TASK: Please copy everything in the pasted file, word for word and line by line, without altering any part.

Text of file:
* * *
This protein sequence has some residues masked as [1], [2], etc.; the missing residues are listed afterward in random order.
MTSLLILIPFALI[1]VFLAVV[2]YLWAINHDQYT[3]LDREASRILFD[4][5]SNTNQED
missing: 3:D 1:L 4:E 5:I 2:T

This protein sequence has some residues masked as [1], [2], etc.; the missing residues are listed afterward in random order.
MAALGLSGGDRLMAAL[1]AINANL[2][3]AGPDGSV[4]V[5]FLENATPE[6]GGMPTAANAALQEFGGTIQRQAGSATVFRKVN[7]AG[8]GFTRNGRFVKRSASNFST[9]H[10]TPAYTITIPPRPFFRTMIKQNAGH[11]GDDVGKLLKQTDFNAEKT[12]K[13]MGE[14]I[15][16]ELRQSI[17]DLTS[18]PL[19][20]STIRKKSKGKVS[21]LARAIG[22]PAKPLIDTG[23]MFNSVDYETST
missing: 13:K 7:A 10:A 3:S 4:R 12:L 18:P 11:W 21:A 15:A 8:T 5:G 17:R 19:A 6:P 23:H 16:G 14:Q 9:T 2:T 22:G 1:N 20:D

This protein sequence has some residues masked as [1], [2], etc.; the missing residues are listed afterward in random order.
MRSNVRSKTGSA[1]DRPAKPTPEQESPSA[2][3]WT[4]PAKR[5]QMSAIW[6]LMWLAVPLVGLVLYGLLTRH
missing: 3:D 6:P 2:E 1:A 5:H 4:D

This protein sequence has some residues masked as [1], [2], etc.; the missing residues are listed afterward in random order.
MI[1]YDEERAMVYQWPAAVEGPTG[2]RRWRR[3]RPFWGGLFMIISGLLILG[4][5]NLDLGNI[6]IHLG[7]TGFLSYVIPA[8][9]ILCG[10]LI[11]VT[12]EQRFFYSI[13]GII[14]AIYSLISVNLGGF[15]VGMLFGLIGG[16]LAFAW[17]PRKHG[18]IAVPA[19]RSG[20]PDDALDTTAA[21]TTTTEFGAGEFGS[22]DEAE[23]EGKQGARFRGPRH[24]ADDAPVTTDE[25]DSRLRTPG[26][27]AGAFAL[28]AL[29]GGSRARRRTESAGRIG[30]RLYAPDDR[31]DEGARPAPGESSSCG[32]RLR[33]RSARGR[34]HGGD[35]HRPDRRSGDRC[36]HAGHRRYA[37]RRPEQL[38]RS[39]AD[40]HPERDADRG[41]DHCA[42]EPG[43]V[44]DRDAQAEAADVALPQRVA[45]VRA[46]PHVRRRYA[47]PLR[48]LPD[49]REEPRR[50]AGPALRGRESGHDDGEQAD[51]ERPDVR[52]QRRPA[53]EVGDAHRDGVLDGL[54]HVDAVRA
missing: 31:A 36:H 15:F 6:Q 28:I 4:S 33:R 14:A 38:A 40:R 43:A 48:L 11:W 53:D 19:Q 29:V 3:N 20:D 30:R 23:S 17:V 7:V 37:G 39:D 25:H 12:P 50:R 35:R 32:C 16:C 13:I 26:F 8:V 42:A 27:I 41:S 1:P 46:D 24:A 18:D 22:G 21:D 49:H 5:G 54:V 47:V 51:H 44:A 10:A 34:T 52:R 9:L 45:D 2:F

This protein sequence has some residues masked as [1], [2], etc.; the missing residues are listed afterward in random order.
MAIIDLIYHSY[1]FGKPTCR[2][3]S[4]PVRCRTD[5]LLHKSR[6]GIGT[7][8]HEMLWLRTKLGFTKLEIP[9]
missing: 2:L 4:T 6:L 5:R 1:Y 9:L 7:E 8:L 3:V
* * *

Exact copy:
This protein sequence has some residues masked as [1], [2], etc.; the missing residues are listed afterward in random order.
MTSLLILIPFALI[1]VFLAVV[2]YLWAINHDQYT[3]LDREASRILFD[4][5]SNTNQED
missing: 3:D 1:L 4:E 5:I 2:T

This protein sequence has some residues masked as [1], [2], etc.; the missing residues are listed afterward in random order.
MAALGLSGGDRLMAAL[1]AINANL[2][3]AGPDGSV[4]V[5]FLENATPE[6]GGMPTAANAALQEFGGTIQRQAGSATVFRKVN[7]AG[8]GFTRNGRFVKRSASNFST[9]H[10]TPAYTITIPPRPFFRTMIKQNAGH[11]GDDVGKLLKQTDFNAEKT[12]K[13]MGE[14]I[15][16]ELRQSI[17]DLTS[18]PL[19][20]STIRKKSKGKVS[21]LARAIG[22]PAKPLIDTG[23]MFNSVDYETST
missing: 13:K 7:A 10:A 3:S 4:R 12:L 18:P 11:W 21:A 15:A 8:T 5:G 17:R 19:A 6:P 23:H 16:G 14:Q 9:T 2:T 22:G 1:N 20:D

This protein sequence has some residues masked as [1], [2], etc.; the missing residues are listed afterward in random order.
MRSNVRSKTGSA[1]DRPAKPTPEQESPSA[2][3]WT[4]PAKR[5]QMSAIW[6]LMWLAVPLVGLVLYGLLTRH
missing: 3:D 6:P 2:E 1:A 5:H 4:D

This protein sequence has some residues masked as [1], [2], etc.; the missing residues are listed afterward in random order.
MI[1]YDEERAMVYQWPAAVEGPTG[2]RRWRR[3]RPFWGGLFMIISGLLILG[4][5]NLDLGNI[6]IHLG[7]TGFLSYVIPA[8][9]ILCG[10]LI[11]VT[12]EQRFFYSI[13]GII[14]AIYSLISVNLGGF[15]VGMLFGLIGG[16]LAFAW[17]PRKHG[18]IAVPA[19]RSG[20]PDDALDTTAA[21]TTTTEFGAGEFGS[22]DEAE[23]EGKQGARFRGPRH[24]ADDAPVTTDE[25]DSRLRTPG[26][27]AGAFAL[28]AL[29]GGSRARRRTESAGRIG[30]RLYAPDDR[31]DEGARPAPGESSSCG[32]RLR[33]RSARGR[34]HGGD[35]HRPDRRSGDRC[36]HAGHRRYA[37]RRPEQL[38]RS[39]AD[40]HPERDADRG[41]DHCA[42]EPG[43]V[44]DRDAQAEAADVALPQRVA[45]VRA[46]PHVRRRYA[47]PLR[48]LPD[49]REEPRR[50]AGPALRGRESGHDDGEQAD[51]ERPDVR[52]QRRPA[53]EVGDAHRDGVLDGL[54]HVDAVRA
missing: 31:A 36:H 15:F 6:Q 28:I 4:S 33:R 14:A 38:A 40:R 43:A 48:L 11:W 53:D 19:Q 29:V 3:N 20:D 30:R 23:S 17:V 7:V 37:G 39:D 25:H 12:P 50:R 35:R 32:C 16:C 13:I 26:F 8:V 42:A 27:I 41:S 1:P 46:D 24:A 18:D 22:G 21:D 49:H 5:G 54:V 47:V 51:H 44:A 10:A 34:T 52:R 9:L 45:D 2:F

This protein sequence has some residues masked as [1], [2], etc.; the missing residues are listed afterward in random order.
MAIIDLIYHSY[1]FGKPTCR[2][3]S[4]PVRCRTD[5]LLHKSR[6]GIGT[7][8]HEMLWLRTKLGFTKLEIP[9]
missing: 2:L 4:T 6:L 5:R 1:Y 9:L 7:E 8:L 3:V